We had just arrived on the island when I was suddenly approached by a man seemingly from out of nowhere.
It had been a full days travel. I had left the Panama mountain village of Boquete and was now on the final connecting bus. Five hours away was the popular Bocas del Toro island on the Caribbean coast. The bus was chocker block full with the roof stacked high with a mound of backpacks. The driver either knew every turn through the winding narrow mountain jungle road, or was on a tight schedule. Either way, as we surged and rolled around each tight bend it was clear he and his accelerator pedal weren’t there just to look at each other.
Despite the smattering of local houses, the jungle starts to look the same after a while. But eventually the dense green foliage finally reveals glimpses of the coast. Our destination below. An island just one of the tropical archipelago of nine main islands. Connecting the island to the mainland a final slick twenty minute high speed boat ride had us at our destination.
It was no more than a couple minutes walk from the boat landing where I encountered the man. Clearly a local inhabitant. He had distinct weathered features. In many ways he reflected the rustic, rambling almost shanty character of this tropical island village. The town I was about to make home for the next week. Not the sort of place you’d expect to find a five star Hyatt.
“Eh mun, wanna a smoke?” he softly spoke as he quietly walked by me. Maybe I had a weary days travel look on my face. But what a friendly place and how thoughtful I smirked to myself. I politely declined his kind offer as I continued towards my accommodation.
But look beyond the unkept almost ramshackle like appearance, an inviting tropical lifestyle awaits. The main street is home to an endless choice of rustic, no heirs and graces, waterfront restaurants. Enjoying a cold beer and meal on a warm balmy night with the twinkly of lights across the harbour dotted with crisscrossing boats, becomes the norm.
And go beyond the slow paced chaos of Bocas Town, hidden nearby on the island or just a short water taxi ride away to the other nearby islands, emerges another tropical life. Along the stretches of white beach sand, nestled amongst jungle greenery, are the sparsely dotted sea view grabbing homely looking resorts. Or private homes for those choosing a lifestyle away from a normal western life. And extend beyond the coast into the cooler higher regions, you discover a similar range of nationalities living out dreams of a more sustainable life. Or just a great place to live. On the more eco end of the alternative scale, a short bike ride into the island reveals a house being constructed from thousands of plastic drink bottles.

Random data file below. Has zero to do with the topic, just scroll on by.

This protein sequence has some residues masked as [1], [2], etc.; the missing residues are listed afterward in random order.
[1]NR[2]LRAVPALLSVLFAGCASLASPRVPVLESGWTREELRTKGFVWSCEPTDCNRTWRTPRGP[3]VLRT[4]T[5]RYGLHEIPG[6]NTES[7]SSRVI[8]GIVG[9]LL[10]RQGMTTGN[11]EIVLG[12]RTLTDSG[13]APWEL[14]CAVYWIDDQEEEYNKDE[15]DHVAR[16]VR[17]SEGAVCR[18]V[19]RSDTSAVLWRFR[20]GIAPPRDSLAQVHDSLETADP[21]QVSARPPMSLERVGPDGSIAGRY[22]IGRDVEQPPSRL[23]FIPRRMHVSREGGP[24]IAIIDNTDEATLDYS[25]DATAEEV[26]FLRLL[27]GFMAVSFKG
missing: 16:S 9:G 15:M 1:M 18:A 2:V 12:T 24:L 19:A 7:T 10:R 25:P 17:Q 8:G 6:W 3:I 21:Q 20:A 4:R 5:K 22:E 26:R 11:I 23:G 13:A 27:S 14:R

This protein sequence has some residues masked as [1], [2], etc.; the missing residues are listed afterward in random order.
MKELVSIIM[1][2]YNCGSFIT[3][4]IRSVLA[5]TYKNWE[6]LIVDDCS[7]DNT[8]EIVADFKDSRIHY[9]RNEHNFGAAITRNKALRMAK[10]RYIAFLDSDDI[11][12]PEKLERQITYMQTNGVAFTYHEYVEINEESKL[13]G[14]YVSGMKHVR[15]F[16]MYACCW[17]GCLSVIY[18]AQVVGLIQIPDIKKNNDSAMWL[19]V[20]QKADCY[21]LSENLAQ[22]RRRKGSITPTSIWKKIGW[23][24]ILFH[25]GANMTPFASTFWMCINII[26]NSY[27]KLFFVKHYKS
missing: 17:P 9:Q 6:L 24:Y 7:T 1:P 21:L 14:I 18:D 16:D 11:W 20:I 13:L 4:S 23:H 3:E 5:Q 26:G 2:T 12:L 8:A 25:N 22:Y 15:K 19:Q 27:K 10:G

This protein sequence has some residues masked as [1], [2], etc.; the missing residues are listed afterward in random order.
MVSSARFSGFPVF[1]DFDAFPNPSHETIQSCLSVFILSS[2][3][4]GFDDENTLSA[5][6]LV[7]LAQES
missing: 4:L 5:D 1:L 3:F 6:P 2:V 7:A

It’s now mid Saturday morning as the town starts to come to life. A surf board strapped over the shoulder, the young surfie revs off on his scooter in search of the waves. Another surfie with long board under arm, skates his way down the main street. A couple of old guys zip around the corner on quad bikes. Walking is for the young according to another two senior couples casually driving down the main street on a quad bike. Two on the front. Two perched on the back. For us it’s five minutes island time before our bus is due to leave for beach Playa de Estrella at the other end of the island. Twenty minutes later we’re off. But its all worth it. Sucking on a Panama beer tinny while laying in the tropical water on the white beach sand, a background lined with gently swaying palm trees… it can’t make for a much better day than that.
But one of the other standout highlights of the week would have to be the night swimming in the Caribbean sea with fluorescent glowing plankton. An amazing experience. Just moving in the water lights up the bio-luminescent plankton. (Only problem was though getting to sleep later that night. I must have swallowed too much water. Every time I rolled over I thought the light came on!!!)
Peel back the tattered edges of Bocas Town reveals that life in Bocas del Toro can be a real beach!